• My God Ⅱ-Qiu Minye Exhibition

    Essay: Fanlin

    Opening: 2017.09.23 / 16:00 - 18:00
    Duration: 2017.09.09 - 11.04 / 10:00 - 18:00
    Venue: OFOTO Gallery. 2F, Building 13, 50 Moganshan Rd., Shanghai

    Seeing a New World 

    Fan Lin

    If we agree to Roland Barthes’ idea that photography is nothing else than “that-has-been” and pure contingency, Qiu Minye’s "My God” series speaks otherwise.

    About “Time"

    Electric sparks are employed in "My God” series as measurement of time. In the 20-plus completed works in the series, Qiu uses electric sparks to outline the “objects” through continual exposures. Without the electric sparks, these works would be impossible. Time is immortal, while the artificial sparks pins it down to perceptible units with daily life material. Its repetition poses an issue that might be challenging to the form of visual art: when we talk about infinity, we do not talk about infinity per se but the relationship between the infinite and the limited. Vice versa when we talk about the limited. Such contrast embodied in the photos means that these works go deeper than merely recording the passage of time. That’s why for Qiu Minye, electric sparks are a perfect medium of expression.

    About “Figures"

    These two series both feature the core concept of creating fictional figures that goes agains Roland Barthes’ rule of "accidental encounter”. 


    All the figures Qiu Minye created float and dance in the gentle space like chanting. The artist reveals only shapes and movements, ignoring the regular elements like light, shadow and color that seem to be essential in normal depiction of subject matters. His subject matters directly equal to existence. With such an artistic language, he continues his ideas and techniques in the first series, formulating a closed circle in his way of creating. The second series features  the gentle human beings with antlers, transfigured fish, and objects of human worship. Comparing with the figures in the last series that explore the relationship between the individual and the crowd, this series goes into a discussion of cultural structures. These figures bear meanings of semeiology, but are softened and blurred by Qiu’s characteristic gentle touch. The intention of the new works are apparently deeper and more comprehensive, though the title and techniques do not emphasize the change from its precedent.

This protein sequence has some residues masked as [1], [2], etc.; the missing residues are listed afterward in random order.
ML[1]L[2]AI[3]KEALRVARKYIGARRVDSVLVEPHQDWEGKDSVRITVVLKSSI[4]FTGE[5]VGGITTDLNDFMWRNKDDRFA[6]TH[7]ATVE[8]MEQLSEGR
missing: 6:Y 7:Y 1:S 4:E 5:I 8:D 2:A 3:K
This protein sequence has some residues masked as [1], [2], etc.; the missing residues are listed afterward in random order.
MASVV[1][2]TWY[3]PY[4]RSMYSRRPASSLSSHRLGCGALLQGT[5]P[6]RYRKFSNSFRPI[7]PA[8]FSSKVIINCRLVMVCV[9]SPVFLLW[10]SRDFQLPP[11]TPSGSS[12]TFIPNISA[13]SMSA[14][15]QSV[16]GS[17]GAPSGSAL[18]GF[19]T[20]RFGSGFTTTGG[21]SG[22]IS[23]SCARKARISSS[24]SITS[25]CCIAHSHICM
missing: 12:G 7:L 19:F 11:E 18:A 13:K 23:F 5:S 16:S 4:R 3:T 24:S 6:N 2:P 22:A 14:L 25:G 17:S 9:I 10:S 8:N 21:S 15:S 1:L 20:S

The second series of the “My God” reminds me that the logic behind the visual language is more important than the experience of the works. In the essay I wrote for the first series, I suggested to put great emphasis on “experience” as a key to the understanding of the works, while in this series the creation of photography is proceeded with thinking and manufacturing. We can acknowledge that this break-through shows that photography as art can go far beyond documentary. A real artists excitement lies in creating new paradigms in visual culture.